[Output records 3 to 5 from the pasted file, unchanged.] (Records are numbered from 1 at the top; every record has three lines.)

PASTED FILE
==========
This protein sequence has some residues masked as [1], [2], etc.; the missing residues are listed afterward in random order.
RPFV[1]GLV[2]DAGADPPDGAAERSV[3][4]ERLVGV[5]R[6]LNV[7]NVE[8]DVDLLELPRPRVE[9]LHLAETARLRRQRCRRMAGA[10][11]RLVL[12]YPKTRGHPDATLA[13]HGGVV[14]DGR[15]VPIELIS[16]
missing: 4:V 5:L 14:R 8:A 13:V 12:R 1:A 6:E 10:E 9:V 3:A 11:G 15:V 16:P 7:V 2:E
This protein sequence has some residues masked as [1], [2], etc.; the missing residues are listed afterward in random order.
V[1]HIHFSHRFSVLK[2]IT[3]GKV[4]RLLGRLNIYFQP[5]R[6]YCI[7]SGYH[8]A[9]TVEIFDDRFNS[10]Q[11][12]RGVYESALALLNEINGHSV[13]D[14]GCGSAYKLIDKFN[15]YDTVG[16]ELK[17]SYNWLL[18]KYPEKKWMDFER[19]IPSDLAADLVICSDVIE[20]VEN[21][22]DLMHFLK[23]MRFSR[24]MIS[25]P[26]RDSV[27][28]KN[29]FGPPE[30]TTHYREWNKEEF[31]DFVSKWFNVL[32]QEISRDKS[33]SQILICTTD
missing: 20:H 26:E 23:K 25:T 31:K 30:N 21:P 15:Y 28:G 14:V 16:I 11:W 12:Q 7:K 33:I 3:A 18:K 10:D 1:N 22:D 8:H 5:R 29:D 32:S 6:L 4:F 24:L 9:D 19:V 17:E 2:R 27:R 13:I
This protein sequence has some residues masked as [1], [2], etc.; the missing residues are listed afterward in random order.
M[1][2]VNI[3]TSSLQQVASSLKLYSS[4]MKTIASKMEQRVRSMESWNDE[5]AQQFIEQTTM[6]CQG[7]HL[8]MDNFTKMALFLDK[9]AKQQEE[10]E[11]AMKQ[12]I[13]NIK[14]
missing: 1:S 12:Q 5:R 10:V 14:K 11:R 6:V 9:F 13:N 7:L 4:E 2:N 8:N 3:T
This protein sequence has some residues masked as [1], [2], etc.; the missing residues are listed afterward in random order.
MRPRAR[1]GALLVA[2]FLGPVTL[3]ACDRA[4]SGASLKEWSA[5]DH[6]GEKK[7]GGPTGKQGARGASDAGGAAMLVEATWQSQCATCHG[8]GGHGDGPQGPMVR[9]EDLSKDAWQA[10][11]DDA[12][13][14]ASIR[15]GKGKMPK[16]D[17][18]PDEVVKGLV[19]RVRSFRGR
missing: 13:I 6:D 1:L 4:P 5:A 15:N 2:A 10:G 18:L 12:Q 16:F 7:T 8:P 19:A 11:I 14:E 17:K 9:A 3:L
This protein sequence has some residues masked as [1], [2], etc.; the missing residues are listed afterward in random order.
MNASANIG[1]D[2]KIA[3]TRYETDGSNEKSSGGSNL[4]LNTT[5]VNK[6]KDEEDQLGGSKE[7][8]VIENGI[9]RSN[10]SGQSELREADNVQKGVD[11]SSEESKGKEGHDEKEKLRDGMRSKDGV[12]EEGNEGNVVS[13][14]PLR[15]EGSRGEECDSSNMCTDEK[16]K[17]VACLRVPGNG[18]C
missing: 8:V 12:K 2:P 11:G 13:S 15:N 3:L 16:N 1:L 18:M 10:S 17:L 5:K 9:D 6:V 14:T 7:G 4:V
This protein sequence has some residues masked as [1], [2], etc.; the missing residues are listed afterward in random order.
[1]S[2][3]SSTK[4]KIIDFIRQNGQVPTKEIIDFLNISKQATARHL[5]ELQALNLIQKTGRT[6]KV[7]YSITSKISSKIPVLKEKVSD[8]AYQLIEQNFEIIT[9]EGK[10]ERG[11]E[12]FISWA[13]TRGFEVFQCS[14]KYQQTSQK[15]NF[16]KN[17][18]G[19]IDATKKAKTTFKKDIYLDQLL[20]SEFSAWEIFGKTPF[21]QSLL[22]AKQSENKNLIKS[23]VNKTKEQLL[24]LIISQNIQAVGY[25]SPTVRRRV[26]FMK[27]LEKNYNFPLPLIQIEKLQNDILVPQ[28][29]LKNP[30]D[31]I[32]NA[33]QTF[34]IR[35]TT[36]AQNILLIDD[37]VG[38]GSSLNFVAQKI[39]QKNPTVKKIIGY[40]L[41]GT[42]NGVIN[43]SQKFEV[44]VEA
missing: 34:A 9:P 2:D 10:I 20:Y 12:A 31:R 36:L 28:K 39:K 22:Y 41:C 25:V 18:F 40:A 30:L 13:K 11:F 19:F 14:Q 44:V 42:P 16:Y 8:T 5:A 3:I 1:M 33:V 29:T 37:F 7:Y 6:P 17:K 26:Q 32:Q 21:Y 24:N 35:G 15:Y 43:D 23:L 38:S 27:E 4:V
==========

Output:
This protein sequence has some residues masked as [1], [2], etc.; the missing residues are listed afterward in random order.
M[1][2]VNI[3]TSSLQQVASSLKLYSS[4]MKTIASKMEQRVRSMESWNDE[5]AQQFIEQTTM[6]CQG[7]HL[8]MDNFTKMALFLDK[9]AKQQEE[10]E[11]AMKQ[12]I[13]NIK[14]
missing: 1:S 12:Q 5:R 10:V 14:K 11:R 6:V 9:F 13:N 7:L 4:E 2:N 8:N 3:T
This protein sequence has some residues masked as [1], [2], etc.; the missing residues are listed afterward in random order.
MRPRAR[1]GALLVA[2]FLGPVTL[3]ACDRA[4]SGASLKEWSA[5]DH[6]GEKK[7]GGPTGKQGARGASDAGGAAMLVEATWQSQCATCHG[8]GGHGDGPQGPMVR[9]EDLSKDAWQA[10][11]DDA[12][13][14]ASIR[15]GKGKMPK[16]D[17][18]PDEVVKGLV[19]RVRSFRGR
missing: 13:I 6:D 1:L 4:P 5:A 15:N 2:A 10:G 18:L 12:Q 16:F 7:T 8:P 19:A 11:I 14:E 17:K 9:A 3:L
This protein sequence has some residues masked as [1], [2], etc.; the missing residues are listed afterward in random order.
MNASANIG[1]D[2]KIA[3]TRYETDGSNEKSSGGSNL[4]LNTT[5]VNK[6]KDEEDQLGGSKE[7][8]VIENGI[9]RSN[10]SGQSELREADNVQKGVD[11]SSEESKGKEGHDEKEKLRDGMRSKDGV[12]EEGNEGNVVS[13][14]PLR[15]EGSRGEECDSSNMCTDEK[16]K[17]VACLRVPGNG[18]C
missing: 8:V 12:K 2:P 11:G 13:S 15:N 3:L 16:N 1:L 18:M 10:S 17:L 5:K 9:D 6:V 14:T 7:G 4:V